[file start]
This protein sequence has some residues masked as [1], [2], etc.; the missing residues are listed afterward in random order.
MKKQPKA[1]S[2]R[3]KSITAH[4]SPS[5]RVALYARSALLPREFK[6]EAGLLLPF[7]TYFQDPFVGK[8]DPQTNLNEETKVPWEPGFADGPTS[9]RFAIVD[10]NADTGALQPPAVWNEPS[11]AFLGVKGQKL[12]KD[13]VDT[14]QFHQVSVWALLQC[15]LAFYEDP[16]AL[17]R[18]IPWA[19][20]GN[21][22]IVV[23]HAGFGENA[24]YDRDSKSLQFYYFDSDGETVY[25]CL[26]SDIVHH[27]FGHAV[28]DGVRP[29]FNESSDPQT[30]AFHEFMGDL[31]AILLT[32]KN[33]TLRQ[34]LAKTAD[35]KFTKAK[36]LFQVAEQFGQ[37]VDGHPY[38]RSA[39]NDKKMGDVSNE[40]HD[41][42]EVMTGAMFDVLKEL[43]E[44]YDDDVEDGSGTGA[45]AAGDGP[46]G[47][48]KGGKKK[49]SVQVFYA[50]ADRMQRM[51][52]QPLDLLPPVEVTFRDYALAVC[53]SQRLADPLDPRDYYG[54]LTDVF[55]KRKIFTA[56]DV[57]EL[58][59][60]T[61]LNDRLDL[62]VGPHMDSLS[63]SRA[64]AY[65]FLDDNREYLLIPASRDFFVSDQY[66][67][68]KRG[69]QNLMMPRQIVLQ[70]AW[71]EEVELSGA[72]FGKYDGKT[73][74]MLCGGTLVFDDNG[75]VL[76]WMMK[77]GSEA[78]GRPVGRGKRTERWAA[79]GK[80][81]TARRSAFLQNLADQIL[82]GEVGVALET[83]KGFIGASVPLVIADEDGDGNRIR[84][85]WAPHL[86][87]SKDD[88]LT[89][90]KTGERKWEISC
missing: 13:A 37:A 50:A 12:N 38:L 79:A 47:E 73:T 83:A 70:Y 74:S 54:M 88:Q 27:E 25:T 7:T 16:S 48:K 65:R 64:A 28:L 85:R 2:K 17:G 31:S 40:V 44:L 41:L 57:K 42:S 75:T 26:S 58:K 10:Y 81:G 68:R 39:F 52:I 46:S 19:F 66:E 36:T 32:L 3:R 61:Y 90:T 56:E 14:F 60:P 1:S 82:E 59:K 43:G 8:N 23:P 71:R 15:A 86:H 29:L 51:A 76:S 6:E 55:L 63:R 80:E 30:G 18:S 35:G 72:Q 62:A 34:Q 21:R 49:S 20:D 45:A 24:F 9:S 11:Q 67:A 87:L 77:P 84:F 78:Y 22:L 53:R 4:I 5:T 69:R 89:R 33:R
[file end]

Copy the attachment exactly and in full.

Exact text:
This protein sequence has some residues masked as [1], [2], etc.; the missing residues are listed afterward in random order.
MKKQPKA[1]S[2]R[3]KSITAH[4]SPS[5]RVALYARSALLPREFK[6]EAGLLLPF[7]TYFQDPFVGK[8]DPQTNLNEETKVPWEPGFADGPTS[9]RFAIVD[10]NADTGALQPPAVWNEPS[11]AFLGVKGQKL[12]KD[13]VDT[14]QFHQVSVWALLQC[15]LAFYEDP[16]AL[17]R[18]IPWA[19][20]GN[21][22]IVV[23]HAGFGENA[24]YDRDSKSLQFYYFDSDGETVY[25]CL[26]SDIVHH[27]FGHAV[28]DGVRP[29]FNESSDPQT[30]AFHEFMGDL[31]AILLT[32]KN[33]TLRQ[34]LAKTAD[35]KFTKAK[36]LFQVAEQFGQ[37]VDGHPY[38]RSA[39]NDKKMGDVSNE[40]HD[41][42]EVMTGAMFDVLKEL[43]E[44]YDDDVEDGSGTGA[45]AAGDGP[46]G[47][48]KGGKKK[49]SVQVFYA[50]ADRMQRM[51][52]QPLDLLPPVEVTFRDYALAVC[53]SQRLADPLDPRDYYG[54]LTDVF[55]KRKIFTA[56]DV[57]EL[58][59][60]T[61]LNDRLDL[62]VGPHMDSLS[63]SRA[64]AY[65]FLDDNREYLLIPASRDFFVSDQY[66][67][68]KRG[69]QNLMMPRQIVLQ[70]AW[71]EEVELSGA[72]FGKYDGKT[73][74]MLCGGTLVFDDNG[75]VL[76]WMMK[77]GSEA[78]GRPVGRGKRTERWAA[79]GK[80][81]TARRSAFLQNLADQIL[82]GEVGVALET[83]KGFIGASVPLVIADEDGDGNRIR[84][85]WAPHL[86][87]SKDD[88]LT[89][90]KTGERKWEISC
missing: 13:A 37:A 50:A 12:N 38:L 79:A 47:E 73:T 83:A 70:Y 74:S 54:M 88:Q 27:E 25:T 7:T 16:S 48:K 65:R 64:A 28:L 85:R 2:K 17:G 31:S 40:V 44:L 41:L 57:K 42:S 75:T 26:S 58:K 10:Y 81:G 68:R 39:F 52:I 46:S 19:F 66:E 36:T 32:L 3:R 61:Y 90:T 56:E 14:F 60:P 1:S 82:E 59:K 43:G 8:N 23:P 71:R 15:A 86:H 29:L 51:A 76:S 6:E 55:L 63:R 80:E 30:G 18:S 35:G 72:Q 62:A 34:Q 21:R 49:S 20:D 45:A 24:F 9:S 11:Q 67:A 87:L 77:P 84:F 78:Y 22:L 53:R 4:I 5:T 69:R 89:R 33:R